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The Elder Scrolls V: Skyrim preview: Dovahkiind of wonderful

Justin McElroy

"Oh that? That's old man McElroy's house. People say he hasn't left since Nov. 11, 2011. I guess a video game came out that day -- it was on a disc, if you remember those -- called The Elder Scrolls V: Skyrim and he just never, ever left after he started playing it. It's very sad.

But they say he warned everyone in a preview he wrote at PAX Prime 2011. They say he played an hour and knew right then that his time as part of human society was limited."

Gallery: The Elder Scrolls V: Skyrim (Gamescom 2011) | 16 Photos

I have just played an hour of Skyrim, which is the sequel to my favorite game on the whole planet, Elder Scrolls IV: Oblivion. In pretty much every way I could conceive of, Skyrim appeared to be bigger, prettier and just all around better than Oblivion.

I am, if you'll pardon the salty language, fucked.

I created a character from the crazy extensive list of choices, which let me tweak everything from dirt level and color to war paint. For reasons I don't myself comprehend I created a thin old man who bore a striking resemblance to 70s rock icon Edgar Winter.

And then, after entering the nearby door labeled "To Skyrim", I was off, without even a quest to guide me. The landscape is gorgeous, leaps and bounds ahead of Oblivion. The nearby creek looked so lovely that I couldn't help but jump in, so I did ... and I caught a salmon. Just there in the creek. I just pressed "A" and I caught a salmon mid-swim, which I think we can all agree is pretty darn impressive.

My only real guide was the compass at the top of my HUD that indicated nearby landmarks. Only, I didn't understand the symbols so well, so I just pointed myself towards the nearest one and hoped for the best. (Remember this part, it'll be important later.)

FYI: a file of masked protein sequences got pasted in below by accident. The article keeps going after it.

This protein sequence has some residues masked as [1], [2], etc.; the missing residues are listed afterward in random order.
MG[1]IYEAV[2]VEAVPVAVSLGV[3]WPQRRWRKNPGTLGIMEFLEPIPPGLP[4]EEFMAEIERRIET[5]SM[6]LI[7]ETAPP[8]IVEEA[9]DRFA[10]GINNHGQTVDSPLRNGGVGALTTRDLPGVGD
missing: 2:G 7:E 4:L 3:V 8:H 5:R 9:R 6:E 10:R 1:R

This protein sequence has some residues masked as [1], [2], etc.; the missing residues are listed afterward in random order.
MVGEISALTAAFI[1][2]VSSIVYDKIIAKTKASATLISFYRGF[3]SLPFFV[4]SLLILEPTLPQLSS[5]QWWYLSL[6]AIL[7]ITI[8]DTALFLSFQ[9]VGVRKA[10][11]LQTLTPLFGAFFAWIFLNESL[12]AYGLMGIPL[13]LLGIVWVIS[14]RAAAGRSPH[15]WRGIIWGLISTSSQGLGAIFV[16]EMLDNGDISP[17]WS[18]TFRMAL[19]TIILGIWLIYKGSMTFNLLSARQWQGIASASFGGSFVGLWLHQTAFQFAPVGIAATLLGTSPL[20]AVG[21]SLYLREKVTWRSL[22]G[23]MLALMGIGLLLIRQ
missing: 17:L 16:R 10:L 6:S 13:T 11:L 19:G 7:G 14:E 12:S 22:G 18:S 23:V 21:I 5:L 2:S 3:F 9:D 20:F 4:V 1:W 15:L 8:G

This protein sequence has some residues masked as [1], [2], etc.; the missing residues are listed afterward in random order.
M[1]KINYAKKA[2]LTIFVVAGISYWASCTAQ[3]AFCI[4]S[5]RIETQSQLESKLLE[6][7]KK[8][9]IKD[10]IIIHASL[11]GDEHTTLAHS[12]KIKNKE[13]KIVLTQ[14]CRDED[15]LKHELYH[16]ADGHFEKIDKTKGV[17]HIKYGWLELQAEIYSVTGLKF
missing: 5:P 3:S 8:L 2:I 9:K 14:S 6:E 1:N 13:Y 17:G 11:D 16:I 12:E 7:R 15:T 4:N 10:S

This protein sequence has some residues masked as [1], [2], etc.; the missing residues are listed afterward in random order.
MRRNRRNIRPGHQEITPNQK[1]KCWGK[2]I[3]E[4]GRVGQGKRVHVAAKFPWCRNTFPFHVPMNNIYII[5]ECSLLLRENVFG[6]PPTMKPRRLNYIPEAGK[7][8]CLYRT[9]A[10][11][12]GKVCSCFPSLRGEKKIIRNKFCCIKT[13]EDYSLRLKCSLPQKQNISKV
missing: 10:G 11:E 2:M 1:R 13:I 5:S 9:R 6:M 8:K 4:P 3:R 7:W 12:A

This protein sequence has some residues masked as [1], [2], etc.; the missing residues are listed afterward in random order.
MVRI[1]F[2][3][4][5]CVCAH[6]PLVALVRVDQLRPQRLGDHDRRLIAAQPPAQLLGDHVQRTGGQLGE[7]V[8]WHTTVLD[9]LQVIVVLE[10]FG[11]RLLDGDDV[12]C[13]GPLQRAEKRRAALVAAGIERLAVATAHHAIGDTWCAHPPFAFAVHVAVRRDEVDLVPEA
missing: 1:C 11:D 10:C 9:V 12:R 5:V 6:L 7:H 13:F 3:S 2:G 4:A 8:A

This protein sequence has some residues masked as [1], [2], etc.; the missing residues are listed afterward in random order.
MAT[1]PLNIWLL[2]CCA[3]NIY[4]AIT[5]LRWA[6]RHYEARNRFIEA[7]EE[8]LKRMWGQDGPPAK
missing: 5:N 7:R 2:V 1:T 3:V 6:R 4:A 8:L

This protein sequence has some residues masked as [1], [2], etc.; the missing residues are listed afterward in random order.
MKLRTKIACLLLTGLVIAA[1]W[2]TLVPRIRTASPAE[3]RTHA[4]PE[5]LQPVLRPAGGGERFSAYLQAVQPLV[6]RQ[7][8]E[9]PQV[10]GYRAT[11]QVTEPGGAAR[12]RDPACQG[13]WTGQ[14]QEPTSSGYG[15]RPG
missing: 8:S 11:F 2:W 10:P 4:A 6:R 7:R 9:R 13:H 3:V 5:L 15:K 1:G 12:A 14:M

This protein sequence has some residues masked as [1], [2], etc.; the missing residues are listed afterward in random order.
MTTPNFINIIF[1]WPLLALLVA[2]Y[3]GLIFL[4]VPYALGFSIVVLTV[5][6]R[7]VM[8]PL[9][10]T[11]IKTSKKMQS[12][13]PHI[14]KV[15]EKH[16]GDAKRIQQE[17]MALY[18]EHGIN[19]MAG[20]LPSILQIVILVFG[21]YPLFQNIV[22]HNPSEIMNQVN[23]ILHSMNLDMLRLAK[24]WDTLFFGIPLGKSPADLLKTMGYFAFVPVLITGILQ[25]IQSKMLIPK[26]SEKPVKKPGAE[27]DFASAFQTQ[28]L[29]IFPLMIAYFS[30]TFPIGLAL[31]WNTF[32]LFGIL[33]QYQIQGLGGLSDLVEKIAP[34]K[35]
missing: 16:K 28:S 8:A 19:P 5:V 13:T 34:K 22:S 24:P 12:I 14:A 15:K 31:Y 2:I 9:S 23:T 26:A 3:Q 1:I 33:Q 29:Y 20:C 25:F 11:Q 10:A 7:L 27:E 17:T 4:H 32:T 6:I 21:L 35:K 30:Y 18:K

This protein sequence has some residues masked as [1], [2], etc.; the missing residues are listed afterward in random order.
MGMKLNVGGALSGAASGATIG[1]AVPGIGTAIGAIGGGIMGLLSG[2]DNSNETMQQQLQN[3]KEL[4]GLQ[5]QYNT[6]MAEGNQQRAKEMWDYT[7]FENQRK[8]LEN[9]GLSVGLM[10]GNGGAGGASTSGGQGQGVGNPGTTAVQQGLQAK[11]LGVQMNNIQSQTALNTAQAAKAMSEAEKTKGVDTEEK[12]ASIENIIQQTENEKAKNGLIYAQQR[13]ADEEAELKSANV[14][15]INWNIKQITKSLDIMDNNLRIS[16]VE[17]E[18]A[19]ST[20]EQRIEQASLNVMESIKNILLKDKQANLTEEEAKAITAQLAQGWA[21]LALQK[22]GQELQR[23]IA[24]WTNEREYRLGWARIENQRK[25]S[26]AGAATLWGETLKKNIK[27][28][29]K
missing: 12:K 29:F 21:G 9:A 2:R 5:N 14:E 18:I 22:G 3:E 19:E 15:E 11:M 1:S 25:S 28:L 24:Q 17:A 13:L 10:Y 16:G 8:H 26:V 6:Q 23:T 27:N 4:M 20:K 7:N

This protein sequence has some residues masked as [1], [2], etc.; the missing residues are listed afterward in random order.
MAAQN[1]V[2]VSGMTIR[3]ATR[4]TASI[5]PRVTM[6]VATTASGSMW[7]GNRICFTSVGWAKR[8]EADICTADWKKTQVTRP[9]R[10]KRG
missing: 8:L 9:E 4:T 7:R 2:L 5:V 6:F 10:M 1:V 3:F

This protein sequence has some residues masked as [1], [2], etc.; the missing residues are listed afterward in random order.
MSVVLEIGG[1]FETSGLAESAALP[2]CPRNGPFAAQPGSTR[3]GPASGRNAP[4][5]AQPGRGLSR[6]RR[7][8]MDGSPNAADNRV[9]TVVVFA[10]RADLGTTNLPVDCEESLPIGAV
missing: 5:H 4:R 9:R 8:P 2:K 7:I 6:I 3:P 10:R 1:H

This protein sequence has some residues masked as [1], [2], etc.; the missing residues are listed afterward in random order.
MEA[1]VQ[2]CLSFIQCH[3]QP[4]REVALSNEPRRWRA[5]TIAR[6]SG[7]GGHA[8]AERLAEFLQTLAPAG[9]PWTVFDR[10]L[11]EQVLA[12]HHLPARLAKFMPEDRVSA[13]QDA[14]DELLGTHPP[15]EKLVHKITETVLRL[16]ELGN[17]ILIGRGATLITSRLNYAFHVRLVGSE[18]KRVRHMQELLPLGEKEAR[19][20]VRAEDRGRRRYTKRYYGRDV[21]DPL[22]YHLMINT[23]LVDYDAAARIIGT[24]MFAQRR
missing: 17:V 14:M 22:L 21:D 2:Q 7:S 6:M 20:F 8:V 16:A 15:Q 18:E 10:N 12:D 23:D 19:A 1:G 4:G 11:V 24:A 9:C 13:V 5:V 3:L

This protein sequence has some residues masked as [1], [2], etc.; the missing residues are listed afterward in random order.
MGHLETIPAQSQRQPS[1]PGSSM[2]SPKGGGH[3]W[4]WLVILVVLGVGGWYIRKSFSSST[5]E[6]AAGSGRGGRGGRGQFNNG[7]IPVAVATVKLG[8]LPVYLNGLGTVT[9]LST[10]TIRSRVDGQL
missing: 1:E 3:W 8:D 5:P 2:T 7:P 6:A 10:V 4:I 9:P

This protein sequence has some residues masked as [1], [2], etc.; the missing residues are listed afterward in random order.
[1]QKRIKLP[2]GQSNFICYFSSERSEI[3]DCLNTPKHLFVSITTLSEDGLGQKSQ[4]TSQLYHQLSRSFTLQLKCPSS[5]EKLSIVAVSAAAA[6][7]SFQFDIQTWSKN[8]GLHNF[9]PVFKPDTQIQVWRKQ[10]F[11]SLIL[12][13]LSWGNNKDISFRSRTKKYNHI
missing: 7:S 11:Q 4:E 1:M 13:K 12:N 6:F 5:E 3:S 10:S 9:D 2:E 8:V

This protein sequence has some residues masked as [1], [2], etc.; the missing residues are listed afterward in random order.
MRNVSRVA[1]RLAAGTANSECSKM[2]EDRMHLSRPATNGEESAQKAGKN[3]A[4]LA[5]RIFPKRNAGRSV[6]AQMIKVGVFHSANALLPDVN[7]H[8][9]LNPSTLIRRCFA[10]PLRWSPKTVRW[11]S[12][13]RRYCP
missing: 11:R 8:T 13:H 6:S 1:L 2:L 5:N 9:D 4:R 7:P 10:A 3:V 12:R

How good does Skyrim look? I made the journey towards the mystery landmark in third person, and continued almost exclusively that way for the whole of the demo. The animations of the main character in Oblivion were always so distractingly weird that I stuck to first person perspective. But I loved watching Edgar Winter navigate the expansive meadow, rocky hillsides and occasional salmon depositories.

I loved watching Edgar Winter navigate the expansive meadow, rocky hillsides and occasional salmon depositories.

Along the way, I equipped a sword in my right hand and a fire spell in my left. I won't bore you by detailing the UI, but trust that navigating it is a breeze. Even the character advancement screen (in which constellations represent skill sets and individual stars represent perks in those sets) is delightful.

Though my sword and fire combo was neat, later on I turned up an electrical staff, and the feeling of pulling both triggers and unloading a combination of fire and lighting on an unsuspecting helpless deer is unparalleled. ... Did I say deer? I meant troll. Yeah, that's the ticket.

On my trip to the mystery symbol I ran across a logging town populated by folks that are far more handsome than you're used to in an Elder Scrolls game, and don't constantly hurl the same filler dialog at you. They feel real enough that you actually want to explore their village and may even hesitate before stealing all their stuff.

Finally, I approached the mystery symbol as the sun set. I made out what appeared to be a campfire and realized that the men standing around it seemed ... big. Like, really big. In fact ... they looked giant. I had walked for miles to end up at a giant camp.

I made a good effort at least, unloading with my flame hand and Ol' Sparky, but I scarcely output enough heat to tan my massive opponent before he thwomped me over the head with a single hit.

I was hooked. I am hooked. If you need anything from me, anything pressing, I'd suggest you try for it before Nov. 11, because after that, I'm going to exclusively be using my giant killing skills, and I won't rest until Edgar Winter is avenged.

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